Some parents choose to be in the room with their child during the LP while others are more comfortable stepping outside to a waiting area. You can ask the doctor if it is OK to be present.

    During the Procedure

    A lumbar puncture is a procedure, not a surgery. So someone getting an LP may be awake through the procedure and won't need stitches or extended recovery time. However, if a child seems to be anxious or agitated, a doctor will recommend a sedative (a type of medicine that helps the patient relax during the procedure). The sedative can be given by mouth, nose, or through an IV.

    How the patient is positioned is the most important detail in getting ready for a lumbar puncture. It's important for the patient to be positioned with the back curved out so the spaces between the vertebrae are as wide as possible. This makes it easier for the doctor to insert the needle.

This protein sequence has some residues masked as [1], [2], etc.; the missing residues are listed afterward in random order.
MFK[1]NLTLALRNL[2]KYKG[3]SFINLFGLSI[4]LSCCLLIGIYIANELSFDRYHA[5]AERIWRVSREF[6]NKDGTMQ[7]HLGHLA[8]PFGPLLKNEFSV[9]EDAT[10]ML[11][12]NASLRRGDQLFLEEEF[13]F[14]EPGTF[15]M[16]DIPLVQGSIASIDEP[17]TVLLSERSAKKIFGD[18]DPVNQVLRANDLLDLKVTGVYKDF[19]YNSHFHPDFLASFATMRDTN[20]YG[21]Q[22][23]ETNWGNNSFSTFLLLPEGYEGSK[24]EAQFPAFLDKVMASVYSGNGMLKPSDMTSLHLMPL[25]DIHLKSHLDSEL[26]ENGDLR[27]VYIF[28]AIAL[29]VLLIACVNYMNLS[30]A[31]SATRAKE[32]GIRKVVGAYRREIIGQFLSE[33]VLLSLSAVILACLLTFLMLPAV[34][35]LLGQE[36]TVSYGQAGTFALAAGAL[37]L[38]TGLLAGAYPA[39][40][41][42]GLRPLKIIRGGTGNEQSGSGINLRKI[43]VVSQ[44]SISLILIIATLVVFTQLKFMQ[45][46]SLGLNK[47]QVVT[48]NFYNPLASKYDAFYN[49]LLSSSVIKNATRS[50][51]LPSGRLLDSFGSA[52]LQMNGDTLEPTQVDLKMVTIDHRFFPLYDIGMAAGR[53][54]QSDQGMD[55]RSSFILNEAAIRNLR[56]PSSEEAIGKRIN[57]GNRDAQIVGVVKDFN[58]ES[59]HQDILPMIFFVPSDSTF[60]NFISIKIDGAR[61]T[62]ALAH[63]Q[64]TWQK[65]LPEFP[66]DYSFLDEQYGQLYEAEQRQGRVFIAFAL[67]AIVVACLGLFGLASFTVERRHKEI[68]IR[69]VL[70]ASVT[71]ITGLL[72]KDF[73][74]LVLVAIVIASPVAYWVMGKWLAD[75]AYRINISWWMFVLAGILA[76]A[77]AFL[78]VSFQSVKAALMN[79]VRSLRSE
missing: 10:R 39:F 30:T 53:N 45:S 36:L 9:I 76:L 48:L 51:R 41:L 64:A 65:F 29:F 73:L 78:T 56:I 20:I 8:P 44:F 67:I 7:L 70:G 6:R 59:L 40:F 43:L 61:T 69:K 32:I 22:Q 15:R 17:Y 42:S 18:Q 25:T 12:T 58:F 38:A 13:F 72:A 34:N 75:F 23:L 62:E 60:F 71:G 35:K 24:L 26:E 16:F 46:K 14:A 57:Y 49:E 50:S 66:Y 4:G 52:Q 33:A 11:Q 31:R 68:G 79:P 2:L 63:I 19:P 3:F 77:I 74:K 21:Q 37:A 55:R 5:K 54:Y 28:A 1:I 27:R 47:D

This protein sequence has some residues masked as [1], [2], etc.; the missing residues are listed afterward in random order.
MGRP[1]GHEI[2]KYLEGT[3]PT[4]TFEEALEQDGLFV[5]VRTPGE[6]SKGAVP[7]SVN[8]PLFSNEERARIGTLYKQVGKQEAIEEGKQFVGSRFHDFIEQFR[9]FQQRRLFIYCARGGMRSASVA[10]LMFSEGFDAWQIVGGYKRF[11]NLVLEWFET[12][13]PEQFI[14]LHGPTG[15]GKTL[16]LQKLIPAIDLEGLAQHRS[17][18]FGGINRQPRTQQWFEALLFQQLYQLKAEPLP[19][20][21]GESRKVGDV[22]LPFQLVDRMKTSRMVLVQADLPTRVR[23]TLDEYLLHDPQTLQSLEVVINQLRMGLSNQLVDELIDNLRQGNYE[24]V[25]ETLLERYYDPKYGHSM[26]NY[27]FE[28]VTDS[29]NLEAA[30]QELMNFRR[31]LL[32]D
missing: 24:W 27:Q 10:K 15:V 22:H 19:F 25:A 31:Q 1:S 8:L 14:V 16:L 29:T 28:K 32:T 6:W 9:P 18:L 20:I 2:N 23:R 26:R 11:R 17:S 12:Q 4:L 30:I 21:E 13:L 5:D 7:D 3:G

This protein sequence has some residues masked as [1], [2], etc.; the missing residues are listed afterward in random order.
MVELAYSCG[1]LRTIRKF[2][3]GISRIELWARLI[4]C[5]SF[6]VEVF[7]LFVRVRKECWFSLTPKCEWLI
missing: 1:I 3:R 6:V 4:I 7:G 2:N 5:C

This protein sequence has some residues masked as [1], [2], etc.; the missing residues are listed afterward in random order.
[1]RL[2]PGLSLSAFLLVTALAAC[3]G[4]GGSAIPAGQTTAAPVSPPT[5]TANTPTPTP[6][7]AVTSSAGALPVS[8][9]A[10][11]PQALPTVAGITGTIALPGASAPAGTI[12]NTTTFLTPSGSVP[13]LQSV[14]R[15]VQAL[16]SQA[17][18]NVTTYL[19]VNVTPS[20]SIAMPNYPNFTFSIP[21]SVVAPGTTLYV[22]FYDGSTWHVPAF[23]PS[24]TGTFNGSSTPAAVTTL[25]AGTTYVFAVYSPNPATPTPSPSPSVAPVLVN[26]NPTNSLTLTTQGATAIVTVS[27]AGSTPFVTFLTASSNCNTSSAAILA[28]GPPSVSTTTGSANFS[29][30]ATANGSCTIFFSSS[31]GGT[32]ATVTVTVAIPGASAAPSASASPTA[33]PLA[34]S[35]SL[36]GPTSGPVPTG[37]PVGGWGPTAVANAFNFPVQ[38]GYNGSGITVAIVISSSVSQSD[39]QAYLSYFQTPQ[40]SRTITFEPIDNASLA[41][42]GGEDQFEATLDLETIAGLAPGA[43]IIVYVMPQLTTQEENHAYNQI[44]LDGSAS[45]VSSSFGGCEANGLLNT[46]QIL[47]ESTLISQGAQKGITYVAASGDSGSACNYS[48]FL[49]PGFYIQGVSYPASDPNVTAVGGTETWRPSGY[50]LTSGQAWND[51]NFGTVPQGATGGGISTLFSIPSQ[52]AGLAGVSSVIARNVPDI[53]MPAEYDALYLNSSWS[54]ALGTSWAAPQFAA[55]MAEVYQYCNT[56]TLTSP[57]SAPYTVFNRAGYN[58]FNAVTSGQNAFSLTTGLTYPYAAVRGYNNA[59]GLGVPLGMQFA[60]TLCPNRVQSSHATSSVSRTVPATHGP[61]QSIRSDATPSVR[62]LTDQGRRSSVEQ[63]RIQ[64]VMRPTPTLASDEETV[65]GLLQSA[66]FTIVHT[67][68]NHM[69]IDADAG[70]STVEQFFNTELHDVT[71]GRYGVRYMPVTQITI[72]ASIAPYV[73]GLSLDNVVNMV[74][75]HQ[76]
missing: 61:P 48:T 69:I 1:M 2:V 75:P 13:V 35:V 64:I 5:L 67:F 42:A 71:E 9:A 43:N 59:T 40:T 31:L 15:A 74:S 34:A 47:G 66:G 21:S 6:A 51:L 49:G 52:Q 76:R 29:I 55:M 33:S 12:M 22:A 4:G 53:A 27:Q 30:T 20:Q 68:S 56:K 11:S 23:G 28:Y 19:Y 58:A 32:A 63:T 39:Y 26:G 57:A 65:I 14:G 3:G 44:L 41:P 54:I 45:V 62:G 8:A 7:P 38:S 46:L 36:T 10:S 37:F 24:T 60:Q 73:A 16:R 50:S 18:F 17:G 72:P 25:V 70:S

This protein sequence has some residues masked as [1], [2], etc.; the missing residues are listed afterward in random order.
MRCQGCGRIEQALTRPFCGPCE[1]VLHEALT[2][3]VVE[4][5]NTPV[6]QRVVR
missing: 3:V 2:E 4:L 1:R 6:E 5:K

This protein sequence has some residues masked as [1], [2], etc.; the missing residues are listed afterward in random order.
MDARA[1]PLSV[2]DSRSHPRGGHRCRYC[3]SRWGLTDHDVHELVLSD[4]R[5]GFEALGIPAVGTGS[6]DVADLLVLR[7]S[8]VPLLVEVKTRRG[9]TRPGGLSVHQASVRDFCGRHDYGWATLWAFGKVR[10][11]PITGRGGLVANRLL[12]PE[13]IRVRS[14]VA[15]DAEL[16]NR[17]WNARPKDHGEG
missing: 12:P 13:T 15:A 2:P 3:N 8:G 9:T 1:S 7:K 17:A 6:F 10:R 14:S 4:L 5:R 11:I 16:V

Older children may be asked to either sit on an exam table while leaning over with their head on a pillow or lie on their side. Infants and younger children are positioned on their sides with their knees under their chin. For these children, nurses or aides hold them securely in position.

    When the patient is in the desired position, a doctor will use sterilizing soap to clean the area where the needle will go in.


    Before the LP is performed, a small area of skin on the lower back is numbed by a type of liquid anesthesia (medicine that helps prevent pain). This is provided through a tiny needle. In many cases, before the injected anesthesia medication is given, a numbing cream is applied to the skin. The cream lessens the discomfort of the injection, although the liquid medicine may burn a little.

    Once the preparations are complete and the injected anesthesia takes effect (usually within a few minutes), the actual lumbar puncture procedure can begin.

    The Spinal Needle

    The spinal needle is the most important tool of this procedure, and functions as the "tap." The needle is thin and the length varies with the size of the patient. It has a hollow core, and inside the hollow core is a "stylet," another type of thin needle that acts kind of like a plug. When the spinal needle is inserted into the lower lumbar area, the stylet is carefully removed, which allows the CSF to drip out into the collection tubes.